With the incredible surge of people needing to work from home, the FCC has encouraged the nation’s Internet Service Providers to help people stay connected online.
To that end, FCC Chairman (and mug enthusiast Ajit Pai) announced many ISPs have signed his “Keep America Connected” pledge. The pledge is as follows:
Given the coronavirus pandemic and its impact on American society, [Company Name] pledges for the next 60 days to:
(1) not terminate service to any residential or small business customers because of their inability to pay their bills due to the disruptions caused by the coronavirus pandemic;
(2) waive any late fees that any residential or small business customers incur because of their economic circumstances related to the coronavirus pandemic; and
(3) open its Wi-Fi hotspots to any American who needs them.
In addition to this pledge, Pai also asked broadband providers to relax data cap policies and asked telephone carriers to waive overage fees. But neither of these things were important enough to make it into the pledge, apparently.
Interestingly, two of the largest home internet providers, AT&T and Comcast, have waived data caps voluntarily.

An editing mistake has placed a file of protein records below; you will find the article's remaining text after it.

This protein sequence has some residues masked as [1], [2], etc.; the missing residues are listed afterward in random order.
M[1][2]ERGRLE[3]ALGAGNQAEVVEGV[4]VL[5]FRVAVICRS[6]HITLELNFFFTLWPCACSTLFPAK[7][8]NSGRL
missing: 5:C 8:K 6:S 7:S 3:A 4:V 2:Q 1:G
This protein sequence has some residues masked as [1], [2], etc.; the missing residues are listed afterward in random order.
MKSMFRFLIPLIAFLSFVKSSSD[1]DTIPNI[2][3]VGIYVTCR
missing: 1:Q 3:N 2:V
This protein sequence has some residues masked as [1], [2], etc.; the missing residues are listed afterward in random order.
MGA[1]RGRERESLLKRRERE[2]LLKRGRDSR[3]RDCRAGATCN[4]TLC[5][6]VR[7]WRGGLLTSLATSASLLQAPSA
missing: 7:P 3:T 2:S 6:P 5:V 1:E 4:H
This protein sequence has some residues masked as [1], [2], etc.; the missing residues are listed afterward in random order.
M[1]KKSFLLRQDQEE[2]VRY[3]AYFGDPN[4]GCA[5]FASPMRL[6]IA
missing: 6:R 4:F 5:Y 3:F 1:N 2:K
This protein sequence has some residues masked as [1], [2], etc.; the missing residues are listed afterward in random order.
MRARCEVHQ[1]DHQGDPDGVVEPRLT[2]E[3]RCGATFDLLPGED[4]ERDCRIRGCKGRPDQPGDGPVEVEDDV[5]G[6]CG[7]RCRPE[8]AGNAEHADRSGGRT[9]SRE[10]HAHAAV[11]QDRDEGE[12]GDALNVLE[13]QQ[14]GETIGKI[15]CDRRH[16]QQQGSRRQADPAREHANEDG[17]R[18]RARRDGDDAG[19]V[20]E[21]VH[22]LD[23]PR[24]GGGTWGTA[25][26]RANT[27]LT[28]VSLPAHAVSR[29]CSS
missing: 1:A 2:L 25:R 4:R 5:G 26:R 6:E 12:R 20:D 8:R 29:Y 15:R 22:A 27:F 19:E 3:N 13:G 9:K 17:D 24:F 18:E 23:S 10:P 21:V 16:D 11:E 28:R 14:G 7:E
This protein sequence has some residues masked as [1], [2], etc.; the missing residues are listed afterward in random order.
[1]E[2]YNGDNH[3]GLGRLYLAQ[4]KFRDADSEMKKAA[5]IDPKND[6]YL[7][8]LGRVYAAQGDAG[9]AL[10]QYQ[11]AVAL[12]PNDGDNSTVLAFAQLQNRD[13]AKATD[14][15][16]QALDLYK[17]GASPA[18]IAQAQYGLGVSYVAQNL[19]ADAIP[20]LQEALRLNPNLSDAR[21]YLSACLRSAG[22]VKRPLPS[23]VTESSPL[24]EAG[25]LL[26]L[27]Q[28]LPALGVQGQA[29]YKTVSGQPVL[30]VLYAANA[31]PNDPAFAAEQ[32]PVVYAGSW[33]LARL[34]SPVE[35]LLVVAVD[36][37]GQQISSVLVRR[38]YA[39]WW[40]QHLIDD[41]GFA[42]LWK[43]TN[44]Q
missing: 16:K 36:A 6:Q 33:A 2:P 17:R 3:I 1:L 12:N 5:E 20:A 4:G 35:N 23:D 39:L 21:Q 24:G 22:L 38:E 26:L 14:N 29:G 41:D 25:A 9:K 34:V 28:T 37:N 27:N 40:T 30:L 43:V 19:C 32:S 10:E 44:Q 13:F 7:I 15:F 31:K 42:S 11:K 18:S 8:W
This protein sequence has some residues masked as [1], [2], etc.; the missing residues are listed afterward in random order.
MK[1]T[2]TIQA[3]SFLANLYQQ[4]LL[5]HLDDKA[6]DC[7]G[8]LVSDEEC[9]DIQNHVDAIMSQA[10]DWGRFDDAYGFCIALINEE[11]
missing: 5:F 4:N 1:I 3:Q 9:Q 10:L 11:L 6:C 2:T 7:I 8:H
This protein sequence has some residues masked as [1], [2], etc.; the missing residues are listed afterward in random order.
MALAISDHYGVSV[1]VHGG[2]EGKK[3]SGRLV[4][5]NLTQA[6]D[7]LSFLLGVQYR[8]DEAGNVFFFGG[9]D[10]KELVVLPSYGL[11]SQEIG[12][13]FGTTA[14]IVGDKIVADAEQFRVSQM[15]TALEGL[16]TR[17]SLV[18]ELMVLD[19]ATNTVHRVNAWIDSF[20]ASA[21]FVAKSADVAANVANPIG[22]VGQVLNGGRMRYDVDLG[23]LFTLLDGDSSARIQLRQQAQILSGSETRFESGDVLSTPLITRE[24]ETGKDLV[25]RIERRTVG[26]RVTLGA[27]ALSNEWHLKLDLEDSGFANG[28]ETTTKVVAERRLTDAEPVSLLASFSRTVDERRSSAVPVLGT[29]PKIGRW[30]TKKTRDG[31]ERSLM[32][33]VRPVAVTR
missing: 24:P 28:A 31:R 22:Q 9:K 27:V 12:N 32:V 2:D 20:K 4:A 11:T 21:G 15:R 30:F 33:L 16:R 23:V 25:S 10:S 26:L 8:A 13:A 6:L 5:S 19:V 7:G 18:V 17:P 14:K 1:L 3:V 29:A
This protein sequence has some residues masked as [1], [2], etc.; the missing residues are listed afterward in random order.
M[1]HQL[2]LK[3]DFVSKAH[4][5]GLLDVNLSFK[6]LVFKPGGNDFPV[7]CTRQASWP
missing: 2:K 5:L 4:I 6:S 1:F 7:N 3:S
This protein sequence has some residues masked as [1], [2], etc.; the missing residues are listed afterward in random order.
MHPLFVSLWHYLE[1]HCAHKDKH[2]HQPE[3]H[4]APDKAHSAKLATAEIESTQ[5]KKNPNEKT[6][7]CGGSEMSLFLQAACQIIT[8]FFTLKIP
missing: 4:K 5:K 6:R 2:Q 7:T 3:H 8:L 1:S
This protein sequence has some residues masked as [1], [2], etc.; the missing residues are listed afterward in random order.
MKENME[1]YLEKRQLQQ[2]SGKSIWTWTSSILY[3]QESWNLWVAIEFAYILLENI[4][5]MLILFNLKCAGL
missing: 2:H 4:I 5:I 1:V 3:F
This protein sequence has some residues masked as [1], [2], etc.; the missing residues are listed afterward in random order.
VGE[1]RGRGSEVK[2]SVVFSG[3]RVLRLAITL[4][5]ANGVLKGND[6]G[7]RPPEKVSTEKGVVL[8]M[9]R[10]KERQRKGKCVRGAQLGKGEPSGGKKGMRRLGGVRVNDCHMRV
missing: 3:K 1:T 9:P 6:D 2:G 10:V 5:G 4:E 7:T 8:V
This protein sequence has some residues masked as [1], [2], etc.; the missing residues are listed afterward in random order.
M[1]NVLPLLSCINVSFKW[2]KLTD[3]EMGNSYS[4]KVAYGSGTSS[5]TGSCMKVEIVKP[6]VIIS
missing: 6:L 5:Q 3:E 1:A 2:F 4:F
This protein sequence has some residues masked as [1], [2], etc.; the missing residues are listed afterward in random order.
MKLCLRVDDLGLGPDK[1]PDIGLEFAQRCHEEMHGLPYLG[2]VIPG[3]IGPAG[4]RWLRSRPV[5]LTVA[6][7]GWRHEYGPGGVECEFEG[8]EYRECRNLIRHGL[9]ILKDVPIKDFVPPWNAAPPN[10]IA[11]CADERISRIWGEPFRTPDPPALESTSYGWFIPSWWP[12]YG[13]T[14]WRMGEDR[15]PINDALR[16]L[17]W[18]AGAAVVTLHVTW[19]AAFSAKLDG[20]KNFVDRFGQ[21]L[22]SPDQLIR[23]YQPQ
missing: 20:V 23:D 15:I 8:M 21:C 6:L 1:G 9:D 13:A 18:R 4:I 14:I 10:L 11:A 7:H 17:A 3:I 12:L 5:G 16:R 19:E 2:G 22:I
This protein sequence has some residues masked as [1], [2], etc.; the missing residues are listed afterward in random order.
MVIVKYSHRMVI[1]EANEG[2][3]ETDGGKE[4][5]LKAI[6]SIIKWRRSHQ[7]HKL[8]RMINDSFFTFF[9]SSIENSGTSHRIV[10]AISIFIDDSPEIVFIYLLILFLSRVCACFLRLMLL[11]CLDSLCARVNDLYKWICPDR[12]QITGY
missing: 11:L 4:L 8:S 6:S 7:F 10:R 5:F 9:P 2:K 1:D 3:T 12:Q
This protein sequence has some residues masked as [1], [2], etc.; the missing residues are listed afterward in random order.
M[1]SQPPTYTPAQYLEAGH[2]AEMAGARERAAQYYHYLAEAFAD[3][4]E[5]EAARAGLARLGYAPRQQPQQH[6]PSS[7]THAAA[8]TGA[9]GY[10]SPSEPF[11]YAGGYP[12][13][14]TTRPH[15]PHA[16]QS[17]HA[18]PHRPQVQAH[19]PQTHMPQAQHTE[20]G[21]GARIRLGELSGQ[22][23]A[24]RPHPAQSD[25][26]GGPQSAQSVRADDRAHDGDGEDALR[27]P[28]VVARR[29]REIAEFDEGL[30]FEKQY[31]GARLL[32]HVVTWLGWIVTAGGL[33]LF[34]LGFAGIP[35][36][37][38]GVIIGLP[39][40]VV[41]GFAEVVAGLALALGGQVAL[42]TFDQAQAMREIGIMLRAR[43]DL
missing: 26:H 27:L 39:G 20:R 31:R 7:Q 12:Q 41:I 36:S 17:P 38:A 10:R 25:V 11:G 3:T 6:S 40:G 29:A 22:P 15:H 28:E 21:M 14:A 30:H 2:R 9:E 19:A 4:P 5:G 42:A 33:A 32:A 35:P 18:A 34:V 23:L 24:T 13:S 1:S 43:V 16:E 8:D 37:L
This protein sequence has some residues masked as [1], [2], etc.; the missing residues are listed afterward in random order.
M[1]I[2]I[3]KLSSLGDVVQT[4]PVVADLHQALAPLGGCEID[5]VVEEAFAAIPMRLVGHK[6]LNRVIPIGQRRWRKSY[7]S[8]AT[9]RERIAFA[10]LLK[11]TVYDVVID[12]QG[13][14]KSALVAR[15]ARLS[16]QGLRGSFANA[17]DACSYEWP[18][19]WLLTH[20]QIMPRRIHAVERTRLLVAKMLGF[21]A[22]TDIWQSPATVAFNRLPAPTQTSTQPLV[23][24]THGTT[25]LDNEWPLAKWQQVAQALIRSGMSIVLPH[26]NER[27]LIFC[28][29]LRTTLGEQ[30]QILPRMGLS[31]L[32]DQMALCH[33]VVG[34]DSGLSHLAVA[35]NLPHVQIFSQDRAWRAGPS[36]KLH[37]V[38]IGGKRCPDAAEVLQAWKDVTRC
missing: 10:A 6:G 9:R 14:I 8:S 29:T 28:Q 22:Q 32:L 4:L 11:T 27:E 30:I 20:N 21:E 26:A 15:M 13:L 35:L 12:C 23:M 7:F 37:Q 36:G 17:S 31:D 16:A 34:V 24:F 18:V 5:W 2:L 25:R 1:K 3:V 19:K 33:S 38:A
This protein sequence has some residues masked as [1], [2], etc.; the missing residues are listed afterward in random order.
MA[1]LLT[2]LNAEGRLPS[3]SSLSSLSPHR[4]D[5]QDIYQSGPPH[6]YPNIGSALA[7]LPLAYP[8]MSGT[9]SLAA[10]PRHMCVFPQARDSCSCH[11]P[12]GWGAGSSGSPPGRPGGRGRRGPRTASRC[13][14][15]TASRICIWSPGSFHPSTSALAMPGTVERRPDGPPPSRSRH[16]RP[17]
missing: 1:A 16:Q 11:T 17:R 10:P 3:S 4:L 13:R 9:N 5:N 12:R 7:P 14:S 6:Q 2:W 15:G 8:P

AT&T did it a week ago, with Comcast following shortly thereafter.
I don’t know how many people (outside of the tech community) will pay attention to this, but the fact that both of these companies were able to lift these data overage charges so quickly, and without any time to make meaningful infrastructure improvements clearly demonstrates that these charges were not for “managing congestion”, but using their monopolistic positions to increase profit.
Some cell phone companies (that do have to worry about network congestion, given the limitations of cellular signal), including T-Mobile and my current favorite MVNO – Mint Mobile (Mint Mobile review)- have also temporarily lifted overage charges and data caps.
Commodity v. Utility
In Pai’s “Keep America Connected” pledge, he does specifically request that ISPs do not charge late fees or cut any internet connections, due to customers’ inability to pay.
While lots of subscriptions and services are (rightfully) assisting their customers in this way, there isn’t a government agency discussing the importance of BarkBox.
With the increasing number of people that have been required or requested to work or learn from home seem to make a basic admission that the Internet is a service as vital to most people as electricity and water, and needs to be regulated like a utility.
It will be interesting to see how Pai (and the ISPs) try to weasel out of this, but you can be guaranteed that they will attempt it.